Perspective: An inside look at a rural hospital preparing for the wave

Our infection control nurse recounted a meme at a recent meeting that one of our nurse practitioners had shared. It said, “Last week I couldn’t use tape on the wall. This week I can use my sock for a mask.” 

We all had a good laugh. Health care workers and administrators tend to appreciate grim humor, and the cartoonish statement captured the spirit of the moment in a rural hospital: We’re adapting to a new reality. 

I am the communications manager for the Community HealthCare System based in Onaga, which is in northern Pottawatomie County, and I am part of its COVID-19 Response Team. The organization comprises two hospitals (the other is in St. Marys), seven rural health clinics, two nursing homes, one assisted living facility, four fitness centers and a home health care unit that serves Pottawatomie, Jackson and Nemaha counties, plus some areas of Marshall County. (These areas had a total of four cases as of April 6.)

Circumstances are nowhere close to anyone using socks as masks, but supplies are a pressing issue. Doctors, nurses and everyone else who cares for patients infected with COVID-19 will need personal protective equipment (PPE) way above and beyond our normal needs. We have been collecting supplies through the usual channels, and our purchasing agent is doing all she can to keep up with what we can order when, and from where. Much-publicized nationwide shortages of PPE have made this a struggle. N95 masks, isolation gowns, gloves and face shields are in chronically short supply. Our organization has done fairly well at gathering these items, but will it be enough? As we’ve watched the wave of COVID-19 cases swamp health care facilities in urban areas and creep toward the Midwest, we’re dubious. 

Partnerships and preparedness help, and both of these are strengths for us. In general, hospitals are good at emergency preparedness. They have to be. We conduct tabletop exercises, minidrills and full-scale drills for a variety of scenarios, including medical surge, or the ability to expand capacity rapidly in the face of a disaster or mass-casualty situation. Now we’re reading harrowing accounts of a real-world med surge, and we’re bracing for one here. We’re in a rural area, and our isolation has bought us time. About a week ago, our chief nursing officer said, “Every day we don’t have a case is another day we have to prepare.” She has worked tirelessly to identify ways to expand our capacity. We can add beds to rooms, making them semi private instead of private. We can use recliners if we have to. We can modify existing spaces so we have more negative pressure rooms to isolate infected patients. We can order additional ventilators. (Two portable units will be delivered soon.)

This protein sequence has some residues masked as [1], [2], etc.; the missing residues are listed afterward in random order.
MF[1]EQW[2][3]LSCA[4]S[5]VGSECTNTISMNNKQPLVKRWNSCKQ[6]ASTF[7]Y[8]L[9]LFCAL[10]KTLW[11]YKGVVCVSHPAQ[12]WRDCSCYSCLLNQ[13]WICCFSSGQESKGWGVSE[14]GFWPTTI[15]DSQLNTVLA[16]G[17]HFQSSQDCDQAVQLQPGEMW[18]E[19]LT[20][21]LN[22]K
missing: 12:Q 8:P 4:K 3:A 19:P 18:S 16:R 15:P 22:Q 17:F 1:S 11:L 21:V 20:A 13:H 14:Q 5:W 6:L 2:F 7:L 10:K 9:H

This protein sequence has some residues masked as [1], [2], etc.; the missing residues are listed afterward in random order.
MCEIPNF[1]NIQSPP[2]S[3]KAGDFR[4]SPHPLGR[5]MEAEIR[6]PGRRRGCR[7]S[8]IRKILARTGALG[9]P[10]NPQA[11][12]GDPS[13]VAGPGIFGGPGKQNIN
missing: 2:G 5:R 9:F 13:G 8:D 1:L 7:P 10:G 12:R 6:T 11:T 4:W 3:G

We’ve drawn on local, county, state and regional partnerships. We’re receiving excellent guidance from the Kansas Department of Health and Environment and the Kansas Hospital Association along with other professional organizations that are providing rules related to testing patients for COVID-19, overall guidance and situational awareness, interpretations of regulatory changes in response to the crisis and much more. We’re in close contact with the Pottawatomie County Health Department and participating in Pottawatomie County Emergency Management meetings. A member of our team is chairman of the Northeast Kansas Healthcare Coalition, which was able to distribute masks and gowns to a number of hospitals, including ours. We’re working with local businesses and community members who have N95 masks and gloves to donate. We’re talking to local seamstresses who have volunteered their time and the supplies to sew surgical masks. We’re asking them to turn their attention to gowns. We’re looking into having our maintenance crew fabricate face shields. 

Community HealthCare System is screening patients and others entering their hospital in Onaga as part of their coronavirus preparations.

In the midst of preparations, we’re communicating with our employees. We have more than 450 associates, and their clinical knowledge, reactions and fears run the gamut. Our CEO has worked to express that we are taking a measured approach to the situation and to help everyone maintain an even keel. Managing ourselves has never been more important. Our employees cannot stay home, and although we could adapt some positions, we aren’t accustomed to a large number of remote workers. School building closures mean that many are scrambling to arrange for child care and manage online school. Employees also are wondering what will happen if they get sick, or if a family member gets sick. New leave options are available as a result of the recently passed federal Families First Coronavirus Response Act. Our human resources director has worked to interpret what that could mean for us. She has reminded us that when emotions run high, logic is low, so we shouldn’t take things personally. She is working with concerned employees individually.